Thursday, November 5, 2015

Senate Creates Child Safety Net

Ends Improper Custody Transfers
In response to growing national media accounts and government reports of children being handed off to strangers through Internet sites such as on Facebook and Yahoo, the Senate today took action today to end the practice by adopting a bill co-sponsored by Senator Jennifer Flanagan and Senate Minority Leader Bruce Tarr.

“We have a solemn obligation to prevent children from being put in jeopardy by being transferred outside the safeguards and accountability of our well-developed adoption system,” said Senate Minority Leader Bruce Tarr (R – Gloucester). “This bill reflects that obligation by creating a serious and appropriate range of penalties for those who would put a child in another’s hands without regard for safety and well-being.”

Re-homing, a word associated with pet owners looking for new homes for their animals, has been used to describe the practice of transferring custody of a child without the knowledge or authorization of a court or licensed adoption agency. Increasingly, children of parents no longer willing or interested in caring for them have been offered up in makeshift undocumented adoptions, sometimes to homes with sex offenders and abusers.

A recent U.S. Government Accountability Office report on re-homing found that unregulated exchanges often occur because people were often unable or unwilling to meet adoption agency protocols. Absent agency background checks, children have been placed in dangerous situations.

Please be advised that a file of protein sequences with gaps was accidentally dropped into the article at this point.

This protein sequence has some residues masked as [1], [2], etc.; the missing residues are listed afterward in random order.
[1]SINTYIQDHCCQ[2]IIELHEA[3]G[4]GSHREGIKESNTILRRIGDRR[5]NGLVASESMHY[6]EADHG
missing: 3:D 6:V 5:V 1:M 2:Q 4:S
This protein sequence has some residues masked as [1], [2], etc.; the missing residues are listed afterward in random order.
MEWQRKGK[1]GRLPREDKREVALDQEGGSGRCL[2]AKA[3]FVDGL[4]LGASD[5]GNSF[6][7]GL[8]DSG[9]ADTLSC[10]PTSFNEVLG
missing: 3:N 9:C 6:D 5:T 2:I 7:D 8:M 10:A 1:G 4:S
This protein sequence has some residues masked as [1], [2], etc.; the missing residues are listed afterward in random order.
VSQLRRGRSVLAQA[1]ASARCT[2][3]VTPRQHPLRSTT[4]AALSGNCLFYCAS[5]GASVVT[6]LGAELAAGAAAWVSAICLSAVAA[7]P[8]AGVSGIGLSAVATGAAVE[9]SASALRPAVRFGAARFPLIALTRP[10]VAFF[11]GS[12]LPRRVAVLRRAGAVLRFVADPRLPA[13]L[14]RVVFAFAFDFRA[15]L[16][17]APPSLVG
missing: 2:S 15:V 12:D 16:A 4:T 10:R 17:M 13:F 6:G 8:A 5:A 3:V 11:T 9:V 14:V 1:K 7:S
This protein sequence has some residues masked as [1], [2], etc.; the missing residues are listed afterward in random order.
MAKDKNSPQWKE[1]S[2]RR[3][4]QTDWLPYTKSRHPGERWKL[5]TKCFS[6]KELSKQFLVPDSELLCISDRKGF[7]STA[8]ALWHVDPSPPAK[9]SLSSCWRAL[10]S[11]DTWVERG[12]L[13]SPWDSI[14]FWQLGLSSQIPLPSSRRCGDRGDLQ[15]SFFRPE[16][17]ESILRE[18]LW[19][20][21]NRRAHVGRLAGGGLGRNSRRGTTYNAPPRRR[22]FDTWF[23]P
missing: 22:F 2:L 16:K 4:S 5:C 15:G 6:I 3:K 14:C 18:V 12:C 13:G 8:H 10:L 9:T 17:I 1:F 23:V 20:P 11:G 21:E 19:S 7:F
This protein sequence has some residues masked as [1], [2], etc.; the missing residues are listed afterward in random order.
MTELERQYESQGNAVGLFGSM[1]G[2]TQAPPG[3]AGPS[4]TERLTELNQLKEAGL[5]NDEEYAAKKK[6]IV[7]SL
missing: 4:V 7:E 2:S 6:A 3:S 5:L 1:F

“By addressing the issue of re-homing , which poses exceptional dangers for one of our most at-risk youth populations, we are building on bipartisan efforts to strengthen protections for children across the Commonwealth,” said Donald Humason (R-Westfield), a member of the Committee on Children, Families and Persons with Disabilities. “It is also important for us to take steps to ensure that adults interested in adopting can utilize the safest and most capable legal adoption services the Commonwealth can provide to discourage involvement in unregulated practices like re-homing.”

The bill includes criminal penalties for anyone, other than a duly authorized agent licensed placement agency, who places an advertisement to either acquire or receive a child. In addition, placement agencies will be required to provide a prospective parent with all relevant information about a child so that he or she can knowledgeably determine whether to accept the child for adoption.

Members of the Senate Republican Caucus offered several amendments to the bill including a stiffening of penalties for those who would advertise alternative placement of a child for money or those who place or receive a child. First offenders will be subject to fines up to $10,000 and up to 2 and a half years incarceration. Second and subsequent offences will be subject to fines of $50,000 and $100,000 respectively. Other amendments included amendments examined options for mandated reporters to alert authorities of re-homed children, and a measure to create a commission to study barriers to adoption. While reports of re-homing have focused on disrupted adoptions, sponsors of the bill noted that the law, in its current form, does not ban the practice from occurring for biological offspring.

November is National Adoption Month and Senate backers of the bill are hopeful that the House will schedule the bill for a vote prior to the legislative recess November 18.